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I know that in most of the Western world, original creative works are protected by copyright for the entire life of the author plus 70 years after the author's death. But how is the term of protection determined when there is not a single identifiable author? For example:

  • For a piece of music recorded by a four-man band, when does the +70 years part start? (presumably on the death of the last surviving band member?)

  • For a motion picture that is produced by a major Hollywood studio, involving the work of thousands of creative staff, how is the duration of copyright protection computed? Whose "life" is the relevant one for calculating life+70 years?

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You did not specify a jurisdiction, so this answer looks at the Berne Convention and the United States.

To summarize, you are correct about joint works; the "death of the author" is taken to be the death of the last surviving author. The general approach for works with corporate authorship is to specify a fixed term that takes into account both the date of creation and the date of publication, if there is one.

Here's what the Berne Convention has to say in Article 7bis:

The provisions of the preceding Article shall also apply in the case of a work of joint authorship, provided that the terms measured from the death of the author shall be calculated from the death of the last surviving author.

This is pretty clear; your presumption is correct.

In article 7, there is special consideration for cinematographic works:

(2) However, in the case of cinematographic works, the countries of the Union may provide that the term of protection shall expire fifty years after the work has been made available to the public with the consent of the author, or, failing such an event within fifty years from the making of such a work, fifty years after the making.

That is, the copyright term is fixed at fifty years from the date of creation, but if the work is published within that fifty-year term, then the copyright term extends until fifty years after the date of publication. That's the 1971 text; I suppose the specific duration may have been adjusted in the meanwhile.

The United States Code, at 17 USC 302, has similar provisions about copyright term in joint works:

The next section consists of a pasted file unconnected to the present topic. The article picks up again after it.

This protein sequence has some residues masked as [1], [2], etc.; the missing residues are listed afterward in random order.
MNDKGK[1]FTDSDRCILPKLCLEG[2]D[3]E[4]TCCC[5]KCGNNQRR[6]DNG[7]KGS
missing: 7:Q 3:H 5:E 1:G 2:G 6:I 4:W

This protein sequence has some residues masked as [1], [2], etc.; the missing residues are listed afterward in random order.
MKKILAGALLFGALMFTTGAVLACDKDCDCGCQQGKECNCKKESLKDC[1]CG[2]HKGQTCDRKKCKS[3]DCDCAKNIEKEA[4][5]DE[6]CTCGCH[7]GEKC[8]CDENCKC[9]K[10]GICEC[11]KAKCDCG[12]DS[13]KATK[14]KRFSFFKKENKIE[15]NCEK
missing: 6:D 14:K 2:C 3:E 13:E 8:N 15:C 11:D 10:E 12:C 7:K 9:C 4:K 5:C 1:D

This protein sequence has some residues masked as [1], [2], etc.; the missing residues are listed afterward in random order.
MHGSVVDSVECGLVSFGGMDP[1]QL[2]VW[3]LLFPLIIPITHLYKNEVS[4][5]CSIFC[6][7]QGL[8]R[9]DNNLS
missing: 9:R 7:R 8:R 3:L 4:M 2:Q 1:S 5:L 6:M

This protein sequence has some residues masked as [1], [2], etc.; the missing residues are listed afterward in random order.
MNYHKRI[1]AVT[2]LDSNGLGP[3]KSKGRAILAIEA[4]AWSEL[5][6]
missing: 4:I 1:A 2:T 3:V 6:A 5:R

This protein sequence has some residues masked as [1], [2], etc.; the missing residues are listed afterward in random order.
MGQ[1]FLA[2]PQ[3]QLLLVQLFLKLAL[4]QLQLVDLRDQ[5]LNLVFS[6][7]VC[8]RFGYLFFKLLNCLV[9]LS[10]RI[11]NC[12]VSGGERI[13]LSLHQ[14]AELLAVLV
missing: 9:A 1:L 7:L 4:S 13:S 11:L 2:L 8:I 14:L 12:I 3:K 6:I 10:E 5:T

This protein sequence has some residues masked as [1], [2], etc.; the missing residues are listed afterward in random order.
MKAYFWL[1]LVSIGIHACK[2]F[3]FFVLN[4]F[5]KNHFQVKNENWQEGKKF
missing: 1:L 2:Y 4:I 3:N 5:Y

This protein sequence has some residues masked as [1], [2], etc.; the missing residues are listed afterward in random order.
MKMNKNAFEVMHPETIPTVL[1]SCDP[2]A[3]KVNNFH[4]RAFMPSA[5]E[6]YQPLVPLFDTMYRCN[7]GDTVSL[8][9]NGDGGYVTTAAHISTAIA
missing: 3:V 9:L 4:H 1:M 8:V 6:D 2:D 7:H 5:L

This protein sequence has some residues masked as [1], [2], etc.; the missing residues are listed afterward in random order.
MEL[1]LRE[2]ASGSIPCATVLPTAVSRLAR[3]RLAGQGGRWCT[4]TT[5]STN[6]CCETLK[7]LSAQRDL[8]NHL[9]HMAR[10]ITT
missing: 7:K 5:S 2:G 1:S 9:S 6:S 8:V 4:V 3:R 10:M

(b) Joint Works.—
In the case of a joint work prepared by two or more authors who did not work for hire, the copyright endures for a term consisting of the life of the last surviving author and 70 years after such last surviving author’s death.

In a "work made for hire," the copyright is owned by the employer; this would cover movies and other cases in which the creation is attributed to a corporation rather than an individual. These cases are covered by the next paragraph:

(c) Anonymous Works, Pseudonymous Works, and Works Made for Hire.—
In the case of an anonymous work, a pseudonymous work, or a work made for hire, the copyright endures for a term of 95 years from the year of its first publication, or a term of 120 years from the year of its creation, whichever expires first. [...]

The deleted text concerns anonymous and pseudonymous works.

  • Is adding one's children as alleged co-authors a common practice to prolong copyright protection, and potentially decrease the value of the real author's estate? – Singulaere Entitaet Mar 23 '17 at 17:30
  • @SingulaereEntitaet Not as far as I am aware. Do you know of many works where authorship is attributed to parent/child teams? Of any such works, are you aware of any where there is suspicion that the child actually had no hand in creating the work? – phoog Mar 23 '17 at 17:47
  • In the UK, if you create some works for your employer, the employer owns the copyright, and the copyright ends 70 years after your death. Or 70 years after first publication, if the author is unknown. – gnasher729 Jan 14 '18 at 18:01

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